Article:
The holiday lights are up, the holiday music is playing, the holiday shopping has started, and the holiday parties are happening. I don’t know where the time went and it is already the week of Thanksgiving, but it is hard to be in denial when the holiday season is clearly here and all around us.
During this time of year I always discuss holidays and provide tips on how to stay on track. Some like to say they are tips on “how to survive the holidays,” but I don’t particularly care for the word “survive” and rather think about life as something we are living, and not just simply surviving. So although my last blog post about this one year ago was titled “Surviving the Holidays,” let’s instead think about this as “planning for the holidays.”
The holidays can be a stressful time for many, and for a variety of reasons, but it is also a joyous time and CAN be as long as we do some prep work and plan for it. [Side note—-The holidays also tend to be a difficult time for people who are trying to lose weight– see my post from last year titled: Surviving the Holidays: How to beat (not eat) your holiday stress discussing holiday weight gain and providing some tips to a healthier holiday season.]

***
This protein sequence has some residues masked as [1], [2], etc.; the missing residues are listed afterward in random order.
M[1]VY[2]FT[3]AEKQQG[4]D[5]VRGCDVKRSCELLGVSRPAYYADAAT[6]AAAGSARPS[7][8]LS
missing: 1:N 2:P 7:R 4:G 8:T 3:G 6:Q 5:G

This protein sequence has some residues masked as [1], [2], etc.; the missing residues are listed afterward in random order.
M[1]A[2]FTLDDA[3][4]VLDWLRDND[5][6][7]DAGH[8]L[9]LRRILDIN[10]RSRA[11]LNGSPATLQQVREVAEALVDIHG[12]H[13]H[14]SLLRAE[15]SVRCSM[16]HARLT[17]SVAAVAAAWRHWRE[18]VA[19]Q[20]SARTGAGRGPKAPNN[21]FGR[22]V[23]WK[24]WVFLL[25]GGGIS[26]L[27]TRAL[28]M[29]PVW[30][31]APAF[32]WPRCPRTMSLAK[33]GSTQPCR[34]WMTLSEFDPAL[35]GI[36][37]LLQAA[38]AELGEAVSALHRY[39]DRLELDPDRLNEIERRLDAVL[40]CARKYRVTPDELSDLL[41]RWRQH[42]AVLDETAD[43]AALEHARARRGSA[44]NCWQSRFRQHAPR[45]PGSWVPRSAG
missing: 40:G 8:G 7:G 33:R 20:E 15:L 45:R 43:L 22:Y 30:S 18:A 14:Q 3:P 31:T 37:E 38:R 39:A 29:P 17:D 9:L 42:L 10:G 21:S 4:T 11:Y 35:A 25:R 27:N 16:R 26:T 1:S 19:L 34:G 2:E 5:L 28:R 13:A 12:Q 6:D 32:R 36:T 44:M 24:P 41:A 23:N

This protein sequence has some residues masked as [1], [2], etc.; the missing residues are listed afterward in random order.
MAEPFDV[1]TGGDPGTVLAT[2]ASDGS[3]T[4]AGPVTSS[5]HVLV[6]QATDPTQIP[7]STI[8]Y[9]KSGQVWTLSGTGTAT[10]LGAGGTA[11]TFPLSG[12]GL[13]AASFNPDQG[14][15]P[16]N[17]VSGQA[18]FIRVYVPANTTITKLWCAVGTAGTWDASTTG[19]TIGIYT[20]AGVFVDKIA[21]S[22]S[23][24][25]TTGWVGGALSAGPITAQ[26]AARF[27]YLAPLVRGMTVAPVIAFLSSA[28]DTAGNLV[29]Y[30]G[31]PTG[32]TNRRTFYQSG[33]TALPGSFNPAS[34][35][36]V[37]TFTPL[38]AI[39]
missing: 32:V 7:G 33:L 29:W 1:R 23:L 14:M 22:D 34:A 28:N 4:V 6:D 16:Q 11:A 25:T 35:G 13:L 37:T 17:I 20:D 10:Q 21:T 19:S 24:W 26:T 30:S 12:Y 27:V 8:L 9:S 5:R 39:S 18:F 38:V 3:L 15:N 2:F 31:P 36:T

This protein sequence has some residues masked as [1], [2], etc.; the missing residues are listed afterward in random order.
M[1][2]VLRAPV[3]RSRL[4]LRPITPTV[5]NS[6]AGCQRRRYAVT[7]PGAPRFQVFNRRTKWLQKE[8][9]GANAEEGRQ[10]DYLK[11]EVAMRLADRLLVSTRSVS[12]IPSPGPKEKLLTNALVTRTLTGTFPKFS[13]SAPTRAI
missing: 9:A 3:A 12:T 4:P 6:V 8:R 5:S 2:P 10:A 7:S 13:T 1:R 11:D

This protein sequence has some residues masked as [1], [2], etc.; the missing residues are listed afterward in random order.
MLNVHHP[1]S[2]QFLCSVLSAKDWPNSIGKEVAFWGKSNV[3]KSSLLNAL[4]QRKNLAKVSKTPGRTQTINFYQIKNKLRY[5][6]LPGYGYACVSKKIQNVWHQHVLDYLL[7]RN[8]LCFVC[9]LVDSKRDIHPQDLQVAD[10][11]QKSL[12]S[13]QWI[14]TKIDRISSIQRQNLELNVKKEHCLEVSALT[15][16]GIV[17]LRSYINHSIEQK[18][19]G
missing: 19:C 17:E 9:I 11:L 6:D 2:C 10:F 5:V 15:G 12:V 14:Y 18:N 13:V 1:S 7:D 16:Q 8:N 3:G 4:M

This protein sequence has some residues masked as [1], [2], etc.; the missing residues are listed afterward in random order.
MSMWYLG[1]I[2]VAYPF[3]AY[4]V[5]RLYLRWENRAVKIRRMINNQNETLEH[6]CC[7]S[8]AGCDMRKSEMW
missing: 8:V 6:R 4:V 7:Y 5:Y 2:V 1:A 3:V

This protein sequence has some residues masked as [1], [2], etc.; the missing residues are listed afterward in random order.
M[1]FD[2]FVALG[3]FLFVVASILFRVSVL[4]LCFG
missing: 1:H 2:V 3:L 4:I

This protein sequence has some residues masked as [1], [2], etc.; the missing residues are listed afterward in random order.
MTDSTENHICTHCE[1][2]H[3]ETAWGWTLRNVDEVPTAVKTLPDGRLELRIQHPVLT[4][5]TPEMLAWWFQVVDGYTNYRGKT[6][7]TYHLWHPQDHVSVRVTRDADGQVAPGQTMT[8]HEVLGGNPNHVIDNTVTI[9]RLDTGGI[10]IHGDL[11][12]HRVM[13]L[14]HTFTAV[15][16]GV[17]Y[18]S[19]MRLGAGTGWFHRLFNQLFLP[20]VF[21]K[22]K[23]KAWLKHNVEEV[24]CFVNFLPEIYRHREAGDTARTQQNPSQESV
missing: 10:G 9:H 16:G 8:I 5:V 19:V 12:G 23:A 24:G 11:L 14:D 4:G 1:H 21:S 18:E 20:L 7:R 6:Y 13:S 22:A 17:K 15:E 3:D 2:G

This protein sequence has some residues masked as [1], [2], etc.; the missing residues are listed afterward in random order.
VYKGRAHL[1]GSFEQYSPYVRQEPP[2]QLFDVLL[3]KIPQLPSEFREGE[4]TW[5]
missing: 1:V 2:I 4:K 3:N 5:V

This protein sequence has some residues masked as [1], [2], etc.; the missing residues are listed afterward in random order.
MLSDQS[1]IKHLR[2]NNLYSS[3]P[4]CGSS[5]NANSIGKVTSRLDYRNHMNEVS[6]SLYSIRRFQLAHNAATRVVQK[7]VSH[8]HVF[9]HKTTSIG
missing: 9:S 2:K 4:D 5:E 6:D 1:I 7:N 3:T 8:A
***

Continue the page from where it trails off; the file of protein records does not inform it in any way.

Today I want to focus on a few different things regarding the holidays and what I call potentially “high risk situations” or challenging situations. Since we know that holidays can be stressful we can plan for this time and set ourselves up for success. We can think about what part of the holidays are stressful for us and then make sure we have a plan going in. For instance, if you know it is going to be stressful because there are no healthy food options where you spend the holidays, you can plan by asking the host/hostess if you can bring a dish to share. If there is family discord and you know that certain family members don’t make you feel good, then perhaps set yourself up to not have to spend that much time with those individual family members. I just recently had this discussion with a client and she told me that she had already planned to sit at the opposite end of the table of the family member that brings her down. She is aware of how this individual makes her feel, so she has already planned to minimize her interaction with this individual to hopefully prevent the chances of that happening.